Table_3_Risk Factors and Nomogram for Predicting Relapse Risk in Pediatric Neuromyelitis Optica Spectrum Disorders.xlsx (11.9 kB)

Table_3_Risk Factors and Nomogram for Predicting Relapse Risk in Pediatric Neuromyelitis Optica Spectrum Disorders.xlsx

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posted on 2022-02-18, 04:03 authored by Shanchao Zhang, Shan Qiao, Haiyun Li, Ranran Zhang, Meiling Wang, Tao Han, Xuewu Liu, Yunshan Wang

Neuromyelitis optica spectrum disorders (NMOSDs) are attack-relapsing autoimmune inflammatory diseases of the central nervous system, which are characterized by the presence of serological aquaporin-4 (AQP4) antibody. However, this disorder is uncommon in children, and AQP4 antibody was often found to be seronegative. However, some pediatric patients diagnosed with NMOSDs were tested to be positive for myelin oligodendrocyte glycoprotein (MOG) antibody. The previous investigations of pediatric NMOSDs were usually focused on the clinical presentation, treatment responses, and long-term prognoses, but little is known about the risk factors predicting NMOSD relapse attacks in a shorter time, especially, for Chinese children.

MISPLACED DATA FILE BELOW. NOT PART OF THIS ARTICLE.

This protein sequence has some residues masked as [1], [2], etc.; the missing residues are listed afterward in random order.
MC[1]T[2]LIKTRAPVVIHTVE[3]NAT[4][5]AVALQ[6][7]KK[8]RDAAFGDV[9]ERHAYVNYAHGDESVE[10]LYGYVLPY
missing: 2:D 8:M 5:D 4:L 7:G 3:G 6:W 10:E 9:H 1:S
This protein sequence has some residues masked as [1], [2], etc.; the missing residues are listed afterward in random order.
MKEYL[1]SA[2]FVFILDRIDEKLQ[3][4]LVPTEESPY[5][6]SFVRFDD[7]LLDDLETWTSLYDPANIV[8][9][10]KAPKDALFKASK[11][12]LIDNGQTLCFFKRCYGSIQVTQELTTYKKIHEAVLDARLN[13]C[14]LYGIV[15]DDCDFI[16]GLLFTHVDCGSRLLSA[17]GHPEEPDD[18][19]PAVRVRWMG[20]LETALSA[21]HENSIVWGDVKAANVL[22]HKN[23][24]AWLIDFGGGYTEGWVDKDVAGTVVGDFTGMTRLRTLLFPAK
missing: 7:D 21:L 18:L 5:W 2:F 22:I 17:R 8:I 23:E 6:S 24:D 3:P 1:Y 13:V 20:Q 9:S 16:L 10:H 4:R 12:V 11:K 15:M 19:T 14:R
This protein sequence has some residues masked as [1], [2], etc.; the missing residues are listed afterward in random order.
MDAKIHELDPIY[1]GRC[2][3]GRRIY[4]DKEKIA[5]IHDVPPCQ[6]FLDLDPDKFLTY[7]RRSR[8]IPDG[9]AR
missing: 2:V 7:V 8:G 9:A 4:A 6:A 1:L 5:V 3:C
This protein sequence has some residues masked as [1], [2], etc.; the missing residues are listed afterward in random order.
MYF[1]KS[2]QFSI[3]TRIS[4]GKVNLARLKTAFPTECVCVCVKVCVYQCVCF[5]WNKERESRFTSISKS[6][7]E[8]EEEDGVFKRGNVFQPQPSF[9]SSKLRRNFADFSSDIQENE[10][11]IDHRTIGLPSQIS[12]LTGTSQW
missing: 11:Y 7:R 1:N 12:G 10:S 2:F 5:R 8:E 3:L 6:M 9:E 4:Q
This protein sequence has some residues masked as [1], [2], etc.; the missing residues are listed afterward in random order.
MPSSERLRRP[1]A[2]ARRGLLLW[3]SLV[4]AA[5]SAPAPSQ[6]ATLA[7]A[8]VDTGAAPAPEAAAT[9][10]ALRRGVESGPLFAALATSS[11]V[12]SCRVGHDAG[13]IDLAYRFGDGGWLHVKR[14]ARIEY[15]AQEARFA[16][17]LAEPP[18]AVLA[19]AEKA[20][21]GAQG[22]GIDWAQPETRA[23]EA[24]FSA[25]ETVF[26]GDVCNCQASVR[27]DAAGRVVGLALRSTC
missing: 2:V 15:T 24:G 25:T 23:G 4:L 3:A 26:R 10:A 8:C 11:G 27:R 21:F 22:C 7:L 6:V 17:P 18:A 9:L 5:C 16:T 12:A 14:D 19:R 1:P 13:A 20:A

We retrospectively identified 64 Chinese pediatric patients, including 39 positive for AQP4 antibody, 12 positive for MOG antibody, and the rest negative for AQP4 and MOG antibodies. Independent risk factors predicting relapse in 1-year follow-up were extracted by multivariate regression analysis to establish a risk score model, its performance evaluation was analyzed using receiver operating characteristic (ROC) curve, and the independent risk factors related to relapse manifestation were also explored through multivariate logistic analysis. A nomogram was generated to assess relapse attacks in 1-year follow-up. Thirty-five patients from 3 other centers formed an external cohort to validate this nomogram.


Four independent relapsed factors included discharge Expanded Disability Status Scale (EDSS) (p = 0.017), mixed-lesion onset (p = 0.010), counts (≧1) of concomitant autoantibodies (p = 0.015), and maintenance therapy (tapering steroid with mycophenolate mofetil (MMF), p = 0.009; tapering steroid with acetazolamide (AZA), p = 0.045; and tapering steroid only, p = 0.025). The risk score modeled with these four factors was correlated with the likelihood of relapse in the primary cohort (AUC of 0.912) and the validation cohort (AUC of 0.846). Also, our nomogram exhibited accurate relapse estimate in the primary cohort, the validation cohort, and the whole cohort, but also in the cohorts with positive/negative AQP4 antibody, and noticeably, it performed predictive risk improvement better than other factors in the concordance index (C-index), net reclassification improvement (NRI), and integrated discrimination improvement (IDI).


The risk score and nomogram could facilitate accurate prognosis of relapse risk in 1-year follow-up for pediatric NMOSDs and help clinicians provide personalized treatment to decrease the chance of relapse.